Apple has been ordered to repay a record €13bn plus interest after the European Commission said Ireland illegally slashed the iPhone maker’s tax bill.
The move is the latest in a string of tax clampdowns by the European Union regulator. Amazon and McDonald’s also face probes over taxes by the European Commission, while coffee chain Starbucks has been ordered to pay up to €30m to the Dutch state.
The decision follows a three year investigation into Apple’s tax arrangements in the Republic of Ireland, which began in June 2014.
Apple benefited from a “selective tax treatment” in Ireland that gave it a “significant advantage over other businesses,” the European Commission said Tuesday in its largest tax penalty in its ongoing crackdown on sweetheart fiscal deals granted by EU nations.
The massive sum could be reduced, the EU executive said in a statement, if other countries sought more tax themselves from the US tech giant.
Commissioner Margrethe Vestager said that “Member States cannot give tax benefits to selected companies – this is illegal under EU state aid rules”. But the EC has determined that Ireland did exactly that, allowing Apple “to pay substantially less tax than other business over many years.”
Vestager said that Ireland should now recover the €13 billion in back taxes from Apple, plus interest, emphasizing that this is “not a penalty; it is unpaid taxes to be paid.”
In 2003, Apple Sales International – one of two Apple companies incorporated in Ireland – paid an effective corporate tax rate of 1% on its profits. Over the next decade, Vestager said, Apple’s tax payments in Ireland declined considerably; in 2014, it paid just €50 in taxes for every €1 million of profit, a rate of just 0.005%.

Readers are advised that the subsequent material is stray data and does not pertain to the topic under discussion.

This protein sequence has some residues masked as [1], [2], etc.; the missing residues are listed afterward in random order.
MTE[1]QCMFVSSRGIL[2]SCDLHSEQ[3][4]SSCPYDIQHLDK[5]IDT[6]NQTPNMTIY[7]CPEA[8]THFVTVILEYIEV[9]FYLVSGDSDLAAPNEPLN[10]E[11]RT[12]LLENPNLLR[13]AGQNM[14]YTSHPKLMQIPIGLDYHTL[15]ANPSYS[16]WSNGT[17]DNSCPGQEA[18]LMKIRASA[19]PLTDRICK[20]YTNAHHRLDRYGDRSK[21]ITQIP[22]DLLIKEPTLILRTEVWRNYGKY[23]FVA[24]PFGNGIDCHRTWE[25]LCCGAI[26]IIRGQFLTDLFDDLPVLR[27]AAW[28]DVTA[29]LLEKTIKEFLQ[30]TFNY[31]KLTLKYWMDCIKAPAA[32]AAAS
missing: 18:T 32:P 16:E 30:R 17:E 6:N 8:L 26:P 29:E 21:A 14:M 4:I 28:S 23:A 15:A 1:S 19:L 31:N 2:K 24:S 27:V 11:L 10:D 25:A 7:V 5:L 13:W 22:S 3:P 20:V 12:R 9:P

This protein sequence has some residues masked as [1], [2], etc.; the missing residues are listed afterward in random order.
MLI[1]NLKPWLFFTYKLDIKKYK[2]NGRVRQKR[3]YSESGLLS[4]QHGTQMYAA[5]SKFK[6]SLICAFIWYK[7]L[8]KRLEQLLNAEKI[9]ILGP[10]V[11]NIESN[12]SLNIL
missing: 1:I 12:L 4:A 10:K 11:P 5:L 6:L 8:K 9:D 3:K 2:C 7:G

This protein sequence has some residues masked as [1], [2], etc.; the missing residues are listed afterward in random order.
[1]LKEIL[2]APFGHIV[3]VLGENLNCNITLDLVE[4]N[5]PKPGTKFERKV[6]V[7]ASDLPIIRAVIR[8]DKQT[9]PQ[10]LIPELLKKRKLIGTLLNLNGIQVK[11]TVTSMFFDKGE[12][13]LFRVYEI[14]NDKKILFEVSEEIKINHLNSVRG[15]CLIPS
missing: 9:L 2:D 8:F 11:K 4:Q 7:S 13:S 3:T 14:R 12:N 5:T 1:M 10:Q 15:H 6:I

Apple said it will appeal the decision. The €13bn represents about 6% of Apple’s cash pile.
Apple says confident it will overturn EU tax ruling, says will have profound and harmful effect on investment pic.twitter.com/SWDEK6d0tP
— Rory Cellan-Jones (@ruskin147) 30 August 2016
“The European Commission has launched an effort to rewrite Apple’s history in Europe, ignore Ireland’s tax laws and upend the international tax system in the process. The Commission’s case is not about how much Apple pays in taxes, it’s about which government collects the money. It will have a profound and harmful effect on investment and job creation in Europe,” Apple said.
Ireland is unhappy with the EC’s findings too, and is also considering an appeal. In a statement to BBC News, Irish finance minister Michael Noonan said:
“I disagree profoundly with the Commission. The decision leaves me with no choice but to seek cabinet approval to appeal. This is necessary to defend the integrity of our tax system; to provide tax certainty to business; and to challenge the encroachment of EU state aid rules into the sovereign member state competence of taxation.”
“Paltry levels of corporate tax”
Louise Gracia, Professorial Teaching Fellow in the Accounting Group at Warwick Business School, said: “This ruling is a serious attempt at curtailing the power large multinationals have in avoiding their tax liabilities, and sends a warning to countries that facilitate hard-edged corporate tax minimisation strategies.
“It raises some bigger issues beyond the tax practices of Apple, not least the tension created by EU encroachment into the tax practices of individual member states.
“It also shines a spotlight on the paltry levels of corporate tax that large multinationals are actually paying. Even if we accept the job and wealth creation arguments put forward by multinationals as mitigation against tax liability, this has to be within reason.
“The average person probably has a right to challenge the reasonableness of Ireland facilitating Apple to pay so little tax on its European profits. Given that large multinationals work and operate across countries, using the infrastructure and labour within those countries there is an implicit fairness in requiring them to pay tax on the profits generated within a country, in that country.
“This raises the spectre of fairness, or equity, which is a key ingredient of an efficient and stable tax system and one worth protecting against the corporate tax behaviour of large multinationals.”